Needham said while the concept of energy-efficient construction is not new, his claims can be quantified and verified according to independent research. That research was done by Consol, a Stockton, Calif., firm that manages the Building America program for the U.S. Department of Energy.

Abe Cubano, a research engineer for the company, said he has evaluated and authenticated Needham's efforts, saying they are in line with federal standards. He believes the green builder is the nation's first to bring different elements such as financing constructing, brokering renewable energy credits and appraising together in a single package.

"He's done all the legwork, and it's amazing what he has done," said Cubano "[Needham's] homes produce something. They create a residual income. No one else in the nation is doing this."

Cubano said Utah is a good place for such a program to lay its foundation because it does not have the bureaucratic hoops to jump through like California., pointing out that the Beehive State's housing market is healthier than other parts of the country and more conducive to Needham's innovative ideas.


Nuclear Reactors' Cost: $17 Billion
Mar 11, 2008 (The News & Observer)

Building two nuclear reactors in Florida would cost Progress Energy $17 billion, which would increase the bills of the company's customers in that state by an average of 3 percent to 4 percent a year for 10 years.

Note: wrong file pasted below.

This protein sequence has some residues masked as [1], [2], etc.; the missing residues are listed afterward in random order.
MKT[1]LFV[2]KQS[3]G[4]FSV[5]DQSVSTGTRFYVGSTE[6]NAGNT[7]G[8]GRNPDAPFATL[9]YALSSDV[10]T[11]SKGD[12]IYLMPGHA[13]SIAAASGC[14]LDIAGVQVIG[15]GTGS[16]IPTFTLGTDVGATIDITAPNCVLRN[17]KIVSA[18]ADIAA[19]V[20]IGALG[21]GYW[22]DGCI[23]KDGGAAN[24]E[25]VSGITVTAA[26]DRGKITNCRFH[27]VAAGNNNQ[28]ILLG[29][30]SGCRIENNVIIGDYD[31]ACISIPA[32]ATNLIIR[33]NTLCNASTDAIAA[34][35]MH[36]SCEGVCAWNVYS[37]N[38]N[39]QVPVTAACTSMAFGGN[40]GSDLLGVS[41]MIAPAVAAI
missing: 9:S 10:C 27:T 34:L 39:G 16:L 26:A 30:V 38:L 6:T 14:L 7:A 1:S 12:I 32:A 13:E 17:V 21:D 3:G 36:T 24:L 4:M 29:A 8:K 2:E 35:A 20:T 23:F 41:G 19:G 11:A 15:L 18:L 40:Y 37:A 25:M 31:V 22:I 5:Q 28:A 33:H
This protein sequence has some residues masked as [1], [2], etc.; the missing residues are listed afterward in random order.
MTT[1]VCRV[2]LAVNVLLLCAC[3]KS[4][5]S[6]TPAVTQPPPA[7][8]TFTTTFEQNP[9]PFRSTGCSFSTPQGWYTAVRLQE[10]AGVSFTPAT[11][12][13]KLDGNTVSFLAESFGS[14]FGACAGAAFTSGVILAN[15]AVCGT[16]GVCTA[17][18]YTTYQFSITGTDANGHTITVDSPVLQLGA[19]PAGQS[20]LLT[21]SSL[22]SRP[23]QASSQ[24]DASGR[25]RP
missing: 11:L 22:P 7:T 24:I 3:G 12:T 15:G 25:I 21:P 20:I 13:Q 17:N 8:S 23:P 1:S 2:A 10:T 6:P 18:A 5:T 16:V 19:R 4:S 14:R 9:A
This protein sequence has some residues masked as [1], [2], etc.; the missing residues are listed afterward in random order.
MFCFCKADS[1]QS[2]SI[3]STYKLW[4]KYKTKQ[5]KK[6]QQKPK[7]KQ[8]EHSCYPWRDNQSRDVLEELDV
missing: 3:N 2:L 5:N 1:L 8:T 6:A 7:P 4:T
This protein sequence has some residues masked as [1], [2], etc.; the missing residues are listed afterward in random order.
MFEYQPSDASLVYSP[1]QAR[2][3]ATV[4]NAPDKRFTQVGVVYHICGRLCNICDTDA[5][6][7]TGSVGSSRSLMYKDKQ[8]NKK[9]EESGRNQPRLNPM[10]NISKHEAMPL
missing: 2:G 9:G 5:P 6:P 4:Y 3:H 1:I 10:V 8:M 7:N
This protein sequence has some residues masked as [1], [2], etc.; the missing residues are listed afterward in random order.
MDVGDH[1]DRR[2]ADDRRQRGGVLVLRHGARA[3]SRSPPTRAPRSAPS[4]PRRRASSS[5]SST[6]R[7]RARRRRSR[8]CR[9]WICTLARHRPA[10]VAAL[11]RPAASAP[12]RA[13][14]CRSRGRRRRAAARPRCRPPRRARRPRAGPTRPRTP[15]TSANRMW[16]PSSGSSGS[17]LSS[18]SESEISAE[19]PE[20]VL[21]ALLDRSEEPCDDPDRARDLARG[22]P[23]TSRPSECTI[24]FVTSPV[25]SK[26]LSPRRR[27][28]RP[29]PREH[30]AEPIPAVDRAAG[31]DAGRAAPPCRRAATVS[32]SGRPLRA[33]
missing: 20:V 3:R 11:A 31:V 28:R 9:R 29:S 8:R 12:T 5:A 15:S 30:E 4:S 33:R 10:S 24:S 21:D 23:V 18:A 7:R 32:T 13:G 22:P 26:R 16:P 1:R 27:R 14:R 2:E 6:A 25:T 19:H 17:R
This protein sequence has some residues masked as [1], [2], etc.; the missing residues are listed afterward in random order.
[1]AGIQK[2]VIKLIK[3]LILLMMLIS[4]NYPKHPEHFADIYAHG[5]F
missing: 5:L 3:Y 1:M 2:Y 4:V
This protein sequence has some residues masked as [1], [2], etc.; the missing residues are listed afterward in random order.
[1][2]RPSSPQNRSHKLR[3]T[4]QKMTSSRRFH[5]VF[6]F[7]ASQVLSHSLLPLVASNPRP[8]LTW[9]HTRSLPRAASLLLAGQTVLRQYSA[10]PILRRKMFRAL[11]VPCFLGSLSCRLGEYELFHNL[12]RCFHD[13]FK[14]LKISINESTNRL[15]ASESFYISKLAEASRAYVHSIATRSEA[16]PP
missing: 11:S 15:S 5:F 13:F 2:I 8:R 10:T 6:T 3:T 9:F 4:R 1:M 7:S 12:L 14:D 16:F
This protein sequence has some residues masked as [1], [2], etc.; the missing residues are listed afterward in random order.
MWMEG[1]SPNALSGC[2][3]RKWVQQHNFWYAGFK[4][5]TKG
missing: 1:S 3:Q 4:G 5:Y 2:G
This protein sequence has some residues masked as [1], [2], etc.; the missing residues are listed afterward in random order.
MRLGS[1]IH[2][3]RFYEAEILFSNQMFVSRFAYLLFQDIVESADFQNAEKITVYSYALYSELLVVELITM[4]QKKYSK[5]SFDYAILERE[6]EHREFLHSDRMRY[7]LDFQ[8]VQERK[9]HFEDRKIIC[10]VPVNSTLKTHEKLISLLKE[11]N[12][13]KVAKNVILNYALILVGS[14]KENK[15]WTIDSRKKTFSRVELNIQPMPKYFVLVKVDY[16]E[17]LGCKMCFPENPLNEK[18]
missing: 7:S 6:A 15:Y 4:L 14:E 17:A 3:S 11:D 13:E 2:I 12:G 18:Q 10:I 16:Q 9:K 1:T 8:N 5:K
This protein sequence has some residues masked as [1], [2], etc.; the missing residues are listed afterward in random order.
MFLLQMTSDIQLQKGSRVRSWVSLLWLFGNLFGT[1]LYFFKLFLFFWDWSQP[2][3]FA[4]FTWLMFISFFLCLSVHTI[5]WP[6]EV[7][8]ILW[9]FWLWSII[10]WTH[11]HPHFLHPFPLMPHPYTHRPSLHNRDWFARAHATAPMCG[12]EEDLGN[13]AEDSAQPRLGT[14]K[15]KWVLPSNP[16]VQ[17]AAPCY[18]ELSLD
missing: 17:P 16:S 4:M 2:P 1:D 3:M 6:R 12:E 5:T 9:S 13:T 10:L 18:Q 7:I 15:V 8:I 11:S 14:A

The cost estimates, to be filed with Florida regulators today, are an early indication of Progress' potential nuclear costs in North Carolina. The utility, based in Raleigh, is considering two new reactors at its Shearon Harris site in Wake County. The reactors proposed in Florida -- the Westinghouse AP1000 -- are the same models that Progress is planning at Shearon Harris.

The costs of building multibillion-dollar power plants are paid by utility customers through their monthly bills over several decades. Such costs have been shrouded in speculation as utilities, vendors and manufacturers sought to promote a resurgence in nuclear power while avoiding the negative repercussions of sticker shock.

Today's filing before the Florida Public Service Commission will be the subject of hearings in that state this year about the need for nuclear plants. It's one of the nation's first cost estimates for new reactors and is consistent with a recent appraisal from Florida Power & Light for two
Westinghouse units.

Progress officials promote nuclear energy as the cheapest option for meeting growing energy demand. Several years ago, the company was projecting a cost of $2 billion to $3 billion per reactor, but since then the cost of labor and materials has skyrocketed amid increasing global demand for energy.